This Tea Party Leader is Championing Green. Here’s Why.

Originally posted on: http://ecoaffect.org

FEBRUARY 10, 2014 BY CAROLINE HODGE

 

Source: http://ecoaffect.org/

Source: http://ecoaffect.org/

Debbie Dooley isn’t your typical Tea Party leader. She’s a Georgia grandmother who became an activist six years ago when her first grandson was born. Dooley is co-founder of the Atlanta Tea Party Patriots, and has been active with the Tea Party Patriots since their inception. Last summer, she teamed up with the Sierra Club to start a new group, the aptly named Green Tea Coalition, to fight for solar power in Georgia. And while Dooley says she wouldn’t call herself an environmentalist, she’s always cared about the environment, animals, and clean air

But Dooley isn’t just about building coalitions and lobbying for policy. She’s also about changing the conservative discourse on renewable energy. Dooley has taken it upon herself to convince the conservative establishment that supporting renewables fits with conservative values. If she’s not getting pushback, she said, she’s not doing her job. Bard College’s Center for Environmental Policy recently hosted Dooley for aseminar, where she explained why she supports renewables, and why she thinks other conservatives should too. Here’s what she had to say.

    1. Renewables can help free Americans from monopolies. Conservatives often support the idea of a level playing field for goods and services in the free market. But right now, fossil fuels are highly subsidized by the government. Renewables, in large part, are not. Removing fossil fuels subsidies and breaking up monopolies would level the playing field and allow the free market — not the government — to decide winners and losers. 
    2. Renewables will help decentralize the grid. Decentralization of systems and governments is an appealing idea to many conservatives. Building support for renewables would help to decentralize one of our country’s largest systems: the energy system. 
    3. Renewables can reduce national security risks Dooley went beyond the usual argument about how renewables will reduce our dependence on foreign oil. In her words: “It’s much harder for terrorists to attack rooftops than transformers and power grids. That’s a message that will get conservatives’ attention.”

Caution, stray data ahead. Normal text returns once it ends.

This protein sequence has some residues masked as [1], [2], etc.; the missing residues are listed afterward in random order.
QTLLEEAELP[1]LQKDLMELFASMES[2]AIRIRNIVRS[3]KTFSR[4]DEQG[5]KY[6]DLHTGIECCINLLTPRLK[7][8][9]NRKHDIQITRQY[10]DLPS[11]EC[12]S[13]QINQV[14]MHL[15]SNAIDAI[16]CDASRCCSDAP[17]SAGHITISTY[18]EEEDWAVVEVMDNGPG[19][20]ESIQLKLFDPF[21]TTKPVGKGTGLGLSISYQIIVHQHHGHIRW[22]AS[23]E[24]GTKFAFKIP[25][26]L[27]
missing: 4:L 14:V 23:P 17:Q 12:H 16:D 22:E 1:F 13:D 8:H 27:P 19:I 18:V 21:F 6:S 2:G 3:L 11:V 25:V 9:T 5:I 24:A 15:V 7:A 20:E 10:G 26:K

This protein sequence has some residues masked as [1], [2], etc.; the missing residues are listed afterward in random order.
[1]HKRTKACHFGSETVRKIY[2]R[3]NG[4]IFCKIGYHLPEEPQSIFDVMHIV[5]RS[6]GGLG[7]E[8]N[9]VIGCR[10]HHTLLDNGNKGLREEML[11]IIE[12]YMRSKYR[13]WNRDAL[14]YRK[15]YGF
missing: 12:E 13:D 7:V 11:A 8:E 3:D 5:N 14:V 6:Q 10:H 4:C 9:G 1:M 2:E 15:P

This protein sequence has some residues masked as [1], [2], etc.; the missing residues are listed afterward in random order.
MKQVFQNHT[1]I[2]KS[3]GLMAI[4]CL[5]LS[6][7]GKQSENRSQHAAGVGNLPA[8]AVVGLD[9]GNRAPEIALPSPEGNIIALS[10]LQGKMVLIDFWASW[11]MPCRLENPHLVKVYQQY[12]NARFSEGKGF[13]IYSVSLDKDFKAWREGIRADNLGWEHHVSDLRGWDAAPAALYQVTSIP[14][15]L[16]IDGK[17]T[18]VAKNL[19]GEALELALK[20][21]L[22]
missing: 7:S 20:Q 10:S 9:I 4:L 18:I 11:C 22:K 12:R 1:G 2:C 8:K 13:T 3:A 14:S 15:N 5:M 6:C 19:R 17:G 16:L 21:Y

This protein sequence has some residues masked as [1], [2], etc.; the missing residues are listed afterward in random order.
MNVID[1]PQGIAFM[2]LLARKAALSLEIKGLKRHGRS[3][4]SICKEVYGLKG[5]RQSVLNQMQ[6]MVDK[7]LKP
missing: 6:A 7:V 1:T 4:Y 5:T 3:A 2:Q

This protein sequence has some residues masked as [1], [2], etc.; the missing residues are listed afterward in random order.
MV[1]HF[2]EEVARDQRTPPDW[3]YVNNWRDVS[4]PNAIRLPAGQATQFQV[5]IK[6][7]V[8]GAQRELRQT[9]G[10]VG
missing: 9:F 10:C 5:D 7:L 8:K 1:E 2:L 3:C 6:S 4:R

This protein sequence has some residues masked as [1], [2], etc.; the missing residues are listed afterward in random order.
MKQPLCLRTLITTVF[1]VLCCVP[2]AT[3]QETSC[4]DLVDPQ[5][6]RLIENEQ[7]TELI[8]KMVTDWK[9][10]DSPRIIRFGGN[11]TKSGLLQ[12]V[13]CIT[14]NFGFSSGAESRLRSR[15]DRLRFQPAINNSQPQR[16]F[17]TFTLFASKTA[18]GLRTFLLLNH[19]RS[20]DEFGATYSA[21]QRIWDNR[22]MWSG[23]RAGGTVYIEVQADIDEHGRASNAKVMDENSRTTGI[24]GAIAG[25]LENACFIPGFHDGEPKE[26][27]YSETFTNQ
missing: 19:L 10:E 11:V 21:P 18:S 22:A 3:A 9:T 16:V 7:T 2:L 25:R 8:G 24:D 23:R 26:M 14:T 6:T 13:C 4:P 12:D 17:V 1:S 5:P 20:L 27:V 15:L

4. Renewables will be cheaper if we better account for costs. Right now, electricity produced by fossil fuels is almost always cheaper than electricity produced by renewable sources. But if we removed subsidies for fossil fuels, solar and wind would come closer in price to fossil fuels. Plus, right now, taxpayers are paying for the environmental damage and human costs of fossil fuels, of which renewables have none. If fossil fuel producers had to pay for these costs, oil and gas prices would shoot up, and, in Dooley’s words, “renewables would win.”

Perhaps what was most striking about Dooley’s comments was her optimism about the future of renewables. Dooley says that with just a little message tweaking, she’s confident that conservatives’ support for renewables will soar, and prices will drop. “This is a battle I have no doubt we can win,” she said.

Listen to Debbie Dooley’s seminar at the Bard Center for Environmental Policy here.

Read Debbie Dooley’s op-ed announcing the launch of the Green Tea Coalition here.

Read more about the Green Tea Coalition here.

Read BCEP’s blog on the same NCS here.

 

CarolineHodgeCaroline is an Associate Manager of Communications & Research at ecoAmerica, a nonprofit working to build mainstream support for climate solutions in the United States. She graduated from Stanford University with degrees in Psychology and Philosophy & Religious Studies in 2013.  Caroline attended a C2C Fellows workshop at UC Berkeley in 2013.

About C2CFellows

C2C Fellows are young sustainability leaders from across the country committed to pursuing meaningful careers in sustainable business and politics. Leaders join the national network through participation in a weekend long leadership workshop, and remain engaged with the network moving forward into their careers after college. For more information, visit www.c2cfellows.org.